It has been reported that the “best-preserved” human remains have been found in ongoing excavations in the ancient Roman city of Pompeii in Italy. It is stated that some of the hair and ears are still visible in the remains, believed to belong to a former slave named Marcus Venerius Secundio, who was raised in terms of social status.
The mummified remains of a person believed to belong to Marcus Venerius Secundio, who was buried in an ancient tomb, have been found in the necropolis of Porta Sarno, east of downtown Pompeii, according to a statement from the archaeological park from Pompeii.
The tomb is believed to date 10 years before Pompeii was destroyed by the eruption of Vesuvius in AD 79. It has been stated that the remains have been described as “the best-preserved human remains ever discovered” in Pompeii, and among the remains are the white hair and partially visible ear of Secundio, who is believed to have died at the age of 60 years.
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“We still have to understand whether the partial mummification of the deceased was intentional,” said Professor Llorenç Alapont of the University of Valencia. Texture analysis can provide more information about this problem.
It was stated that the remains found due to the cremation of deceased adults during the Roman period were “unusual”, and there were also two vessels in the tomb, one of which was a glass vessel belonging to a woman. named Novia Amabilis. It was declared that Secundio was a slave, freed and achieved a certain social and economic status.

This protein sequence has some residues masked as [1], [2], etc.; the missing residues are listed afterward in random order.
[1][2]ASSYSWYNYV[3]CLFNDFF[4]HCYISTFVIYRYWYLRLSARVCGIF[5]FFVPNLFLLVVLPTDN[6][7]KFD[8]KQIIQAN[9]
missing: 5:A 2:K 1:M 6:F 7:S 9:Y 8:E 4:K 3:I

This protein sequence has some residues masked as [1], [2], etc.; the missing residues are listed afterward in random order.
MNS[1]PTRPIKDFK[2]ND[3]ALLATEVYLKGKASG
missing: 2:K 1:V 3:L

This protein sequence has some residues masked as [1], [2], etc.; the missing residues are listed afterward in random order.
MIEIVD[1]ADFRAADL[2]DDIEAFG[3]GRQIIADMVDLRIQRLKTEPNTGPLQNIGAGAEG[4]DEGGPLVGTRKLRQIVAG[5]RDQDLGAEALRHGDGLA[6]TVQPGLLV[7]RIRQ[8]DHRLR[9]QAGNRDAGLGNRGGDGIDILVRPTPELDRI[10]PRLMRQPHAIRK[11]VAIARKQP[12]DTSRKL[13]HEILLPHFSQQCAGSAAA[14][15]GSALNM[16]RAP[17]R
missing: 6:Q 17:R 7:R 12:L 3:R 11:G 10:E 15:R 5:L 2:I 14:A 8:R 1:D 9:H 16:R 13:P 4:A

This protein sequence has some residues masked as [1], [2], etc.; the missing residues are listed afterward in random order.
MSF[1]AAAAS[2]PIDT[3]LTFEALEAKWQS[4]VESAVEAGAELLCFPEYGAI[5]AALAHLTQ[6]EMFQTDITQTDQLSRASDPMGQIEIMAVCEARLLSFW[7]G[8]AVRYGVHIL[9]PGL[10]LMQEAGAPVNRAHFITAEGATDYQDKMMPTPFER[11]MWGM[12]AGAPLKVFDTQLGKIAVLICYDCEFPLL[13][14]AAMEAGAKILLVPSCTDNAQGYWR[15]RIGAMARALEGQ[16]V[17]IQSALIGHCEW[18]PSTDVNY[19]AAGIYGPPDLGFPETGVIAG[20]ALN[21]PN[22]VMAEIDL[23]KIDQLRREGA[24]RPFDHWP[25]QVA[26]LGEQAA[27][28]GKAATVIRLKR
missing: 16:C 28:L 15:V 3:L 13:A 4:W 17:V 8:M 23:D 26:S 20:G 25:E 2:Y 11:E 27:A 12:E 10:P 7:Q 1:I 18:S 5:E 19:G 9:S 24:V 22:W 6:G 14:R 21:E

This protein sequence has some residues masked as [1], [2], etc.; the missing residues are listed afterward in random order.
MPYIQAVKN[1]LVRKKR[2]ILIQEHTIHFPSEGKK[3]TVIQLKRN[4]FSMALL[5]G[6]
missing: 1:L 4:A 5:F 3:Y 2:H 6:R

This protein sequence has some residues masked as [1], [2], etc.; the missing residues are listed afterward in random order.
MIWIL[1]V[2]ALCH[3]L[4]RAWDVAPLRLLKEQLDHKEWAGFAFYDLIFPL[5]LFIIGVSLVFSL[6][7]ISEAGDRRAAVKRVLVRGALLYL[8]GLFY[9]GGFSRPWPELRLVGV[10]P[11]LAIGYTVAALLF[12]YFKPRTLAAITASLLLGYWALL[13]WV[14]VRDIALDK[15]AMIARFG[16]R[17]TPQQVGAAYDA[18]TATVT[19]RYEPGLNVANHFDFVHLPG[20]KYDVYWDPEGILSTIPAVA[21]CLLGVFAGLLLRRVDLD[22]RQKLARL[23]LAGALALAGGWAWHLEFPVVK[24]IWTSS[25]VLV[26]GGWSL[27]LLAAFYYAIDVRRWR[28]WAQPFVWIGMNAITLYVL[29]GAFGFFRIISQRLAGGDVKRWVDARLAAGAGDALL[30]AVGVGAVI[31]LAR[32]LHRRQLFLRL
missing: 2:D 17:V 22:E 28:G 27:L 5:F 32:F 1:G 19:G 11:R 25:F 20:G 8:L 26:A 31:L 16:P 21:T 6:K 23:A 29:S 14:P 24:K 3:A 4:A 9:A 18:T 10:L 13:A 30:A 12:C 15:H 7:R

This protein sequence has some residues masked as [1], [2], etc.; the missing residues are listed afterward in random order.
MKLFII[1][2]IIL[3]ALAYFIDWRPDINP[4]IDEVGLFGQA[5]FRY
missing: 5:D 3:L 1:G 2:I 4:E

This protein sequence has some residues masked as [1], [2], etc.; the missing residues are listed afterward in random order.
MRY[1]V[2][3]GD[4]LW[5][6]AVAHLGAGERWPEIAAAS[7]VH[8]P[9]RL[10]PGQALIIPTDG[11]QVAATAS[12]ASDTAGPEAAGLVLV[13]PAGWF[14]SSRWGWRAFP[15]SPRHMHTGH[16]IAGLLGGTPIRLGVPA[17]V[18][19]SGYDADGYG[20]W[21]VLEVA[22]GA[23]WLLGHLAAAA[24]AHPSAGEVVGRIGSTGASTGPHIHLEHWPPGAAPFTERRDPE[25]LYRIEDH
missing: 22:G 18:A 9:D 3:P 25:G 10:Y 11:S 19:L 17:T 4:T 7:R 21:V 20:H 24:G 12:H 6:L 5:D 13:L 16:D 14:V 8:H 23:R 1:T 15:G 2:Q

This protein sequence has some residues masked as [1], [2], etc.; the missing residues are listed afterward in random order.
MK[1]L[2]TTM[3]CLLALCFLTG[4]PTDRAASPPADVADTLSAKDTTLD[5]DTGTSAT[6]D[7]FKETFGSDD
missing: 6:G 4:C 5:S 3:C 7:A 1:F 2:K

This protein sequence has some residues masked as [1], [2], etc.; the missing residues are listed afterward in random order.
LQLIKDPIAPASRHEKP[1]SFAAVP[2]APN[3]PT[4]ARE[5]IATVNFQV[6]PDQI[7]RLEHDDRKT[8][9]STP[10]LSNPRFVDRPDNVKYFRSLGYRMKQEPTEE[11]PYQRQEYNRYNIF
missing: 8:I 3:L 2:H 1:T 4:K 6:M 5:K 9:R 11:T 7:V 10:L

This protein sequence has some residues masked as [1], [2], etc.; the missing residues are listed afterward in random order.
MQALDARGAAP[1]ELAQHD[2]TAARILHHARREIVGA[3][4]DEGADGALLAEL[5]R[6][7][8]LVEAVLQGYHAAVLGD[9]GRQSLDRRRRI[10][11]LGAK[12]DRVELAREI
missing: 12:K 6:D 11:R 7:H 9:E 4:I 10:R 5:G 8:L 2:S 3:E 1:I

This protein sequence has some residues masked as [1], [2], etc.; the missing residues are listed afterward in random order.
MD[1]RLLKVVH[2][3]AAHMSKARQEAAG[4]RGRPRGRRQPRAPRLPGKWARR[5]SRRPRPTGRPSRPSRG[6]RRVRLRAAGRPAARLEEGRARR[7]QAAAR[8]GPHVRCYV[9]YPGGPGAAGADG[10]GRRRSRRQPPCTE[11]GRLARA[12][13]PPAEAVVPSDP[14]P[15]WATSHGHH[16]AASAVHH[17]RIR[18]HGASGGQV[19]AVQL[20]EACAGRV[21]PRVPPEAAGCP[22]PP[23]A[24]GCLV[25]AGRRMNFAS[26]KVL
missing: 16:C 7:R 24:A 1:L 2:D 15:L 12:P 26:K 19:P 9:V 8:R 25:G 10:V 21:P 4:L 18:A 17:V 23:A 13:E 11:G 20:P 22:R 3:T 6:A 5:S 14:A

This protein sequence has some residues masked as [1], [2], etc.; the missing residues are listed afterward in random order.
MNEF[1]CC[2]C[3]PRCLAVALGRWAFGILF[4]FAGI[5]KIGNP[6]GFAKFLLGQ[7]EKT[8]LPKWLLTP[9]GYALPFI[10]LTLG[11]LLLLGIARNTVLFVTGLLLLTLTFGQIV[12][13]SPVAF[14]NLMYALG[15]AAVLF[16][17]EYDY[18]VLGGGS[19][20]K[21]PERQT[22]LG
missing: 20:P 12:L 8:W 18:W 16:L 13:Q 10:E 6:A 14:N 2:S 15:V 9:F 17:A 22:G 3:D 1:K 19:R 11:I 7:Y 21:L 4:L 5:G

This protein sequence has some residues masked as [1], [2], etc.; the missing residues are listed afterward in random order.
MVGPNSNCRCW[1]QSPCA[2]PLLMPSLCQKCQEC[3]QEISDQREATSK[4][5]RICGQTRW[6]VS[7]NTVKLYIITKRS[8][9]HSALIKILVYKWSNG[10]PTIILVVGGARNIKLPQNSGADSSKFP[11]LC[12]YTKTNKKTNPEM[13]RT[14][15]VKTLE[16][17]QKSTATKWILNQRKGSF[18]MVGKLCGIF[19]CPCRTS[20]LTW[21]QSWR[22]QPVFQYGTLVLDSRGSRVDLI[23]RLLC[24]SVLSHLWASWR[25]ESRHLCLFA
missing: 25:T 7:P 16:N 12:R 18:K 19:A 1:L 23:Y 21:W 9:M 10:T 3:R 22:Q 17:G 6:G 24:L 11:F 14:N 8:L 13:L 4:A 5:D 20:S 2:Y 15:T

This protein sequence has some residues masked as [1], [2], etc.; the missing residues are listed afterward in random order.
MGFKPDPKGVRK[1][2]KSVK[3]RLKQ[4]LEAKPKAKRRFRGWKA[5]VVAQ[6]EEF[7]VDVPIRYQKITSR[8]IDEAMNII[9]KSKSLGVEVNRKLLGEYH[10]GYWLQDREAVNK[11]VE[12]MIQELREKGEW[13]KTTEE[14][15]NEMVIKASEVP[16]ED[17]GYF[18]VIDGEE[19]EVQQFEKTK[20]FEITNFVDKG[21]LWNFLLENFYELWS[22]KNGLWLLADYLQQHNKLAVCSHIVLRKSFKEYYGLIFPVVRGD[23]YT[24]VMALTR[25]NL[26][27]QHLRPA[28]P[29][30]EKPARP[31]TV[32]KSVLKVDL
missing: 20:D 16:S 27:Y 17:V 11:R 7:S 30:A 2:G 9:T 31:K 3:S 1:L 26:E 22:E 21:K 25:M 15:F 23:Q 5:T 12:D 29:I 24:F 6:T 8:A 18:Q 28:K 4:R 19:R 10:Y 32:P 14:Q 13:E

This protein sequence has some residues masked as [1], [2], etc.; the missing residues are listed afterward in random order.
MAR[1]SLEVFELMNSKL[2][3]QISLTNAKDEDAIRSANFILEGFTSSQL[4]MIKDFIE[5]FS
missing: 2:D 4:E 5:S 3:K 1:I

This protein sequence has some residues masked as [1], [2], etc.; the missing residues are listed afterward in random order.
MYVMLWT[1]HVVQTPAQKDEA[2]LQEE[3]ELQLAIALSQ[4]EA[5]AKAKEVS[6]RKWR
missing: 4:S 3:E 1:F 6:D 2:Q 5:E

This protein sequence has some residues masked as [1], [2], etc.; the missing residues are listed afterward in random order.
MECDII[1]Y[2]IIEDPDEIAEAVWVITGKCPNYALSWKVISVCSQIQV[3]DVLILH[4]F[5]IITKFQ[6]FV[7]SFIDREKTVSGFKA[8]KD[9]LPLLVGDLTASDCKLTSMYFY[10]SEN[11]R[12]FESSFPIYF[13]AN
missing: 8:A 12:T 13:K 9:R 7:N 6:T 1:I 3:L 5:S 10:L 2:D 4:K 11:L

It is also stated that an inscription dedicated to Secundio on a marble plaque at the top of the tomb refers to the theatrical performances carried out in Greek in Pompeii, while Gabriel Zuchtriegel, director of the Pompeii archaeological park, states that he is is about “the Greek language in Pompeii which was previously assumed on the basis of indirect indications. This is the first clear proof of performance ”.
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It has been indicated that the excavations in the area of the Porta Sarno necropolis are a joint project between the Archaeological Park of Pompeii and the European University of Valencia. In addition, the statement by Italian Minister of Culture Dario Franceschini, “Pompeii never ceases to amaze” was also included.